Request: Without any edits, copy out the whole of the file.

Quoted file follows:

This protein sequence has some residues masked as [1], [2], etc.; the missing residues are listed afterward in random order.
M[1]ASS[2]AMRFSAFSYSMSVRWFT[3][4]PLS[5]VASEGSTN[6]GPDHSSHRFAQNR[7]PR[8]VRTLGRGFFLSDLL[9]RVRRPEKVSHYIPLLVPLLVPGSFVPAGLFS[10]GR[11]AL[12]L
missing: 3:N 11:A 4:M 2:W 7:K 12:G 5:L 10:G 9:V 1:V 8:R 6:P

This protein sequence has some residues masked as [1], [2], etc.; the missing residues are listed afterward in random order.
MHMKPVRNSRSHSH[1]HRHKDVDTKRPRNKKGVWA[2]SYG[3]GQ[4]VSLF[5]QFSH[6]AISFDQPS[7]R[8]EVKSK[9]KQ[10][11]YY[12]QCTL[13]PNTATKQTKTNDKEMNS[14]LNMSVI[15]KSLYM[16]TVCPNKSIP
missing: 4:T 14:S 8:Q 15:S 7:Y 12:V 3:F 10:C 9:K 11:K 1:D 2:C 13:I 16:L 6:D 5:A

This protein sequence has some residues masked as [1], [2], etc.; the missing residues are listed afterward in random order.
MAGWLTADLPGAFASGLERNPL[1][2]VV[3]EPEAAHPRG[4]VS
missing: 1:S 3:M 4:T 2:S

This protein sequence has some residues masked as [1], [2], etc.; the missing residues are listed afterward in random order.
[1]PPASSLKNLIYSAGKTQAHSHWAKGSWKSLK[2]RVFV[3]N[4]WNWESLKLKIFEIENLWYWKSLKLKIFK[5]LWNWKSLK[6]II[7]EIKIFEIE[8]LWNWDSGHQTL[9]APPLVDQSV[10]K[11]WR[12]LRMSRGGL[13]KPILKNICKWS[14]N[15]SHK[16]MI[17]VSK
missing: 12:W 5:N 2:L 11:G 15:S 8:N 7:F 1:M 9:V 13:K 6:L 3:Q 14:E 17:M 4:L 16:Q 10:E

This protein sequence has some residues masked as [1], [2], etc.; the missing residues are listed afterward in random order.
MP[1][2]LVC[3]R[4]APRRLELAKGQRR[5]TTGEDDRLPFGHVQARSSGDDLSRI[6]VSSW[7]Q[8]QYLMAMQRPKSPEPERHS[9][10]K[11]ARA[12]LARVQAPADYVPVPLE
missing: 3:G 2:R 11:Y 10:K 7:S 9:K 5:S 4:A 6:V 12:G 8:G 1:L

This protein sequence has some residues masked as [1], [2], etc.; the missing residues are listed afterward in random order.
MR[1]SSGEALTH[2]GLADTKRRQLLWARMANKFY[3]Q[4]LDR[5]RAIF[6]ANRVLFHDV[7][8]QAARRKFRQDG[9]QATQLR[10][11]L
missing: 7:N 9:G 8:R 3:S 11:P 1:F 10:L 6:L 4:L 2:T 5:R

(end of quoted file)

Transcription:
This protein sequence has some residues masked as [1], [2], etc.; the missing residues are listed afterward in random order.
M[1]ASS[2]AMRFSAFSYSMSVRWFT[3][4]PLS[5]VASEGSTN[6]GPDHSSHRFAQNR[7]PR[8]VRTLGRGFFLSDLL[9]RVRRPEKVSHYIPLLVPLLVPGSFVPAGLFS[10]GR[11]AL[12]L
missing: 3:N 11:A 4:M 2:W 7:K 12:G 5:L 10:G 9:V 1:V 8:R 6:P

This protein sequence has some residues masked as [1], [2], etc.; the missing residues are listed afterward in random order.
MHMKPVRNSRSHSH[1]HRHKDVDTKRPRNKKGVWA[2]SYG[3]GQ[4]VSLF[5]QFSH[6]AISFDQPS[7]R[8]EVKSK[9]KQ[10][11]YY[12]QCTL[13]PNTATKQTKTNDKEMNS[14]LNMSVI[15]KSLYM[16]TVCPNKSIP
missing: 4:T 14:S 8:Q 15:S 7:Y 12:V 3:F 10:C 9:K 11:K 1:D 2:C 13:I 16:L 6:D 5:A

This protein sequence has some residues masked as [1], [2], etc.; the missing residues are listed afterward in random order.
MAGWLTADLPGAFASGLERNPL[1][2]VV[3]EPEAAHPRG[4]VS
missing: 1:S 3:M 4:T 2:S

This protein sequence has some residues masked as [1], [2], etc.; the missing residues are listed afterward in random order.
[1]PPASSLKNLIYSAGKTQAHSHWAKGSWKSLK[2]RVFV[3]N[4]WNWESLKLKIFEIENLWYWKSLKLKIFK[5]LWNWKSLK[6]II[7]EIKIFEIE[8]LWNWDSGHQTL[9]APPLVDQSV[10]K[11]WR[12]LRMSRGGL[13]KPILKNICKWS[14]N[15]SHK[16]MI[17]VSK
missing: 12:W 5:N 2:L 11:G 15:S 8:N 7:F 1:M 9:V 13:K 6:L 3:Q 14:E 17:M 4:L 16:Q 10:E

This protein sequence has some residues masked as [1], [2], etc.; the missing residues are listed afterward in random order.
MP[1][2]LVC[3]R[4]APRRLELAKGQRR[5]TTGEDDRLPFGHVQARSSGDDLSRI[6]VSSW[7]Q[8]QYLMAMQRPKSPEPERHS[9][10]K[11]ARA[12]LARVQAPADYVPVPLE
missing: 3:G 2:R 11:Y 10:K 7:S 9:K 5:S 4:A 6:V 12:G 8:G 1:L

This protein sequence has some residues masked as [1], [2], etc.; the missing residues are listed afterward in random order.
MR[1]SSGEALTH[2]GLADTKRRQLLWARMANKFY[3]Q[4]LDR[5]RAIF[6]ANRVLFHDV[7][8]QAARRKFRQDG[9]QATQLR[10][11]L
missing: 7:N 9:G 8:R 3:S 11:P 1:F 10:L 6:L 4:L 2:T 5:R